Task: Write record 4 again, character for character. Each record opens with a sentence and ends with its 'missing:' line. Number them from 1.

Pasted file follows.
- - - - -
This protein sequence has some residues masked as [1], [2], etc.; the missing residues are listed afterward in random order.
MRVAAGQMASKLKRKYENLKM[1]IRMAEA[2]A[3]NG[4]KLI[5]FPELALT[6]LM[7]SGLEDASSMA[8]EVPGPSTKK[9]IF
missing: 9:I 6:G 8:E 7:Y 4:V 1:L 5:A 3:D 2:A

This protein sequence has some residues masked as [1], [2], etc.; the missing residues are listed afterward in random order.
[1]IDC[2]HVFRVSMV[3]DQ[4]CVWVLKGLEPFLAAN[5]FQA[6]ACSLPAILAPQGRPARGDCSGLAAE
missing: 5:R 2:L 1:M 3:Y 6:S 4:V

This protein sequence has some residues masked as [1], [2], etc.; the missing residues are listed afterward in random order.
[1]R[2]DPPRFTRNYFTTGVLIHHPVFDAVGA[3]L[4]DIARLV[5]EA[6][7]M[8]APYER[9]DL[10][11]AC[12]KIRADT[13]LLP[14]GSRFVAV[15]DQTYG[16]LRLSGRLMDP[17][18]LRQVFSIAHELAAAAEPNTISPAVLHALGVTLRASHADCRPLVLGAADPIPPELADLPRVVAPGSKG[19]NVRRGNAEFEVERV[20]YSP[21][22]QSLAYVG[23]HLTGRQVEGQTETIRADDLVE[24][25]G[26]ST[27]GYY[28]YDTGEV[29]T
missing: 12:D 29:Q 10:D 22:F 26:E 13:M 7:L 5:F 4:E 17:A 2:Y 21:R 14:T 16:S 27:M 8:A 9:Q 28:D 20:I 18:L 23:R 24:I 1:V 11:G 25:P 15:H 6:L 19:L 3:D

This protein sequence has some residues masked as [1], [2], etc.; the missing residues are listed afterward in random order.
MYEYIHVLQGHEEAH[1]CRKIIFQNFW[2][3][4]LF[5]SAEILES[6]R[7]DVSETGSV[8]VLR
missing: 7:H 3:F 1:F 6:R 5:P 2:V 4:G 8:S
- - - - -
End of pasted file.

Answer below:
This protein sequence has some residues masked as [1], [2], etc.; the missing residues are listed afterward in random order.
MYEYIHVLQGHEEAH[1]CRKIIFQNFW[2][3][4]LF[5]SAEILES[6]R[7]DVSETGSV[8]VLR
missing: 7:H 3:F 1:F 6:R 5:P 2:V 4:G 8:S